- Whilst the men traditionally will cook the meat and often taken all of the credit, don’t forget to thank the ladies or those who prepared the salad, vegetables or puddings!


William Hanson
Tutor, The English Manner 

Picnic in style at Royal Ascot

Whilst the last few days have seen us enjoying some early summer warmth and sunshine, our thoughts will be turning to the Season and the annual Royal Ascot Meeting in June.

For those who will arrive at the Racecourse by car and want to follow the traditions of this world famous fixture, a picnic, preferably in Number 1 car park, is a must!  But what to eat, let alone what to wear?

There is something very special about a picnic, although in this country the weather can put a serious dampener on the spirits.  Not many of us are lucky enough to have a Butler who will lay everything out, prepared by Cook in advance, but there is much one can do to tailor this to location, guests and budget.

I always advocate keeping it stylish but simple, and they key is always good organisation.  Prepare as much as possible in advance and look for the varied accessories to make the day – both stylish and practical.  John Lewis have some fabulous ideas, as do The White Company and Ikea.

The great thing about a picnic is the informality they impart.  Picnics were the first ‘rule-free’ meals remembered by generations of children.  A relief from constraint, but not entirely free from the essentials of table manners.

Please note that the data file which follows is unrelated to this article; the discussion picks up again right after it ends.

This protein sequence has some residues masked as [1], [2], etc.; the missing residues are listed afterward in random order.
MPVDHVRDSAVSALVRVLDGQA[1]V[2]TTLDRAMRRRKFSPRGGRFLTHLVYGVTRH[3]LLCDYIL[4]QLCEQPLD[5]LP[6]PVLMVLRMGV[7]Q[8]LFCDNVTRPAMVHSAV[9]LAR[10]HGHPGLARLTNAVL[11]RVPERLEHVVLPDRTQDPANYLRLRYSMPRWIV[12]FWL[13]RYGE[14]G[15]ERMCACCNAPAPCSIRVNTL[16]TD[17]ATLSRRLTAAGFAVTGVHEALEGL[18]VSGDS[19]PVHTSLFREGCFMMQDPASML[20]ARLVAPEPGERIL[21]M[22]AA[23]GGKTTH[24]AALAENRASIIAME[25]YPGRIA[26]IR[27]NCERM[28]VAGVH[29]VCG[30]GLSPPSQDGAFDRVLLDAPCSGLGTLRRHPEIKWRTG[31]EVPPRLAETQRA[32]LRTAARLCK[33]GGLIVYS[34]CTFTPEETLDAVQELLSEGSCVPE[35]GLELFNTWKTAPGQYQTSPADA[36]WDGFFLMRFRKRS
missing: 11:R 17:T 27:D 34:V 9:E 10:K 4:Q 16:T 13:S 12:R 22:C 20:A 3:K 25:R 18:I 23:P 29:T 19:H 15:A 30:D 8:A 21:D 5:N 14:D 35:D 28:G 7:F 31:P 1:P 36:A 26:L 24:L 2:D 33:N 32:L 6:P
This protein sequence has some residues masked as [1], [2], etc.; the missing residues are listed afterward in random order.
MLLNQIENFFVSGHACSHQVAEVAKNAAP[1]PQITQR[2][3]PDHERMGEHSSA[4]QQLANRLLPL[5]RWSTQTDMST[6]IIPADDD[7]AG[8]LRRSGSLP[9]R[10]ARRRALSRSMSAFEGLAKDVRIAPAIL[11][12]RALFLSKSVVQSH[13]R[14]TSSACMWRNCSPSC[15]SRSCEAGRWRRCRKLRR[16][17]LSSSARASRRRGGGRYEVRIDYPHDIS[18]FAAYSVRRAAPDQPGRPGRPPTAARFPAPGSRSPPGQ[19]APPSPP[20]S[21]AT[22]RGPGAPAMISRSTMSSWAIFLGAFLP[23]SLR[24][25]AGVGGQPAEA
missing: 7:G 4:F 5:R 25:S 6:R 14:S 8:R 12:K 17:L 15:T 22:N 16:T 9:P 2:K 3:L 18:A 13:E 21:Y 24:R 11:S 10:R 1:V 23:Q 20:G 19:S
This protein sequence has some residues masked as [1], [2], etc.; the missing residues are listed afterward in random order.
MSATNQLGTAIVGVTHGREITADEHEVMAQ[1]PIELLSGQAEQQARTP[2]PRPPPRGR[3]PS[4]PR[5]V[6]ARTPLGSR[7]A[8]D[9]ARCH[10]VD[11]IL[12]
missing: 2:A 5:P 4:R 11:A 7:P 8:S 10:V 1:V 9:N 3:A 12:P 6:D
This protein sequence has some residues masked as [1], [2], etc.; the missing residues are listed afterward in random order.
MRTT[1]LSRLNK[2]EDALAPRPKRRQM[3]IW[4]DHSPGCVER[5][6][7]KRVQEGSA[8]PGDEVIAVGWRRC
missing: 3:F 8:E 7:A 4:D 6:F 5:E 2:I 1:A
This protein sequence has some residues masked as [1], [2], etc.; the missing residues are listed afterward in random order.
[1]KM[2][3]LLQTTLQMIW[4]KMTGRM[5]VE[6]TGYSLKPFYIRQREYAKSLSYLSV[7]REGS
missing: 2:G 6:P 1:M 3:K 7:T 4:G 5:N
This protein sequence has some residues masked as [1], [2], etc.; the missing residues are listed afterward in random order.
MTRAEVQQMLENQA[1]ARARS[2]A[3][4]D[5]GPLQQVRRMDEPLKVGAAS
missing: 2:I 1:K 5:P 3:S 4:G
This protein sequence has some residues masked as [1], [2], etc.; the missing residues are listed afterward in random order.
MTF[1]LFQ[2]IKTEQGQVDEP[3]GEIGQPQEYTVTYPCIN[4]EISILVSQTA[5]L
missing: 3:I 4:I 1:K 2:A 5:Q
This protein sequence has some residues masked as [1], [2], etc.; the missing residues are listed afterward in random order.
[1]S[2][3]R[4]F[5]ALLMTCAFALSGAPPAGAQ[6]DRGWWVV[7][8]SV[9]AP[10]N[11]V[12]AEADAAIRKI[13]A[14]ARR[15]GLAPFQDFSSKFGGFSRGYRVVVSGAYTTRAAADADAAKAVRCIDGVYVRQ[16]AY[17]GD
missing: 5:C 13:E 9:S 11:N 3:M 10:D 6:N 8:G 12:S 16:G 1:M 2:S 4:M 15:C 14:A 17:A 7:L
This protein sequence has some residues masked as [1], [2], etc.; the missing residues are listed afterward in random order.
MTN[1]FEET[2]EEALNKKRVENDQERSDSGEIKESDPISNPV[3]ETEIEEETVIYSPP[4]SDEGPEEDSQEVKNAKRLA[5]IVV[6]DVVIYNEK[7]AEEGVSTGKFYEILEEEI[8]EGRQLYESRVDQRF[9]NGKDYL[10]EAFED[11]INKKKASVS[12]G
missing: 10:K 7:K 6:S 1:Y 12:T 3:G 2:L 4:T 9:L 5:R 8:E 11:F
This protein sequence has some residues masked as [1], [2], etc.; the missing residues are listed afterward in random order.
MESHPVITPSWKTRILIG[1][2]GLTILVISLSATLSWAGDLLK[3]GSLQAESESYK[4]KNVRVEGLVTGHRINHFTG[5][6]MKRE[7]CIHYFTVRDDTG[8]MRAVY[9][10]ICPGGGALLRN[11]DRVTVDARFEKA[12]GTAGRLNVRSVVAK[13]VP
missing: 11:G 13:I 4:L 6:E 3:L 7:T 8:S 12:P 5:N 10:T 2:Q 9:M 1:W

Whatever your budget, make sure your guests have plenty to eat and drink, but ensure what you have on offer is easy to eat too.  The last thing one wants to worry about with a pretty silk dress and floaty hat is drips of mayonnaise or squirting peach juice!

A rather nice summer menu could comprise of seasonal asparagus (just coming to the end but should still be nice in mid June) steamed and served at room temperature with a softly boiled shelled egg (quails eggs work too but are a nuisance to shell), snipped garden chives and a drizzle of vinaigrette, with shavings of good English cheese such as Caerphilly or Cheshire.  Serve with good unsalted butter and fabulous bread and you have a wonderful first course. An alternative might be roasted peaches or nectarines (easy to do in the oven with a little water and a dot of butter and sugar), served with slices of top quality prosciutto and slivers of creamy goats cheese.

For main course, you cannot beat a rare cold fillet of beef with horseradish mayonnaise, and a new potato red onion and flat leafed parsley salad, served with rocket leaves, pea shoots and seasonal lettuce.  For the vegetarian, perhaps a good frittata.

Try your hand at a vanilla pannacotta made with greek yoghurt, served with the freshest of English strawberries in individual moulds, or perhaps a timeless favourite, a flourless rich chocolate cake with crème fraiche or clotted cream.  All easy to transport, and serve – essential if you do not have a bank of staff to help you!

Ensure some lovely crisp napkins, tablecloths and comfortable cushions on folding chairs and tables, with perhaps a Bellini made with fresh peach puree and a good Prosecco to set the scene and you have the makings of a perfect day!

Alexandra Messervy
Founder, The English Manner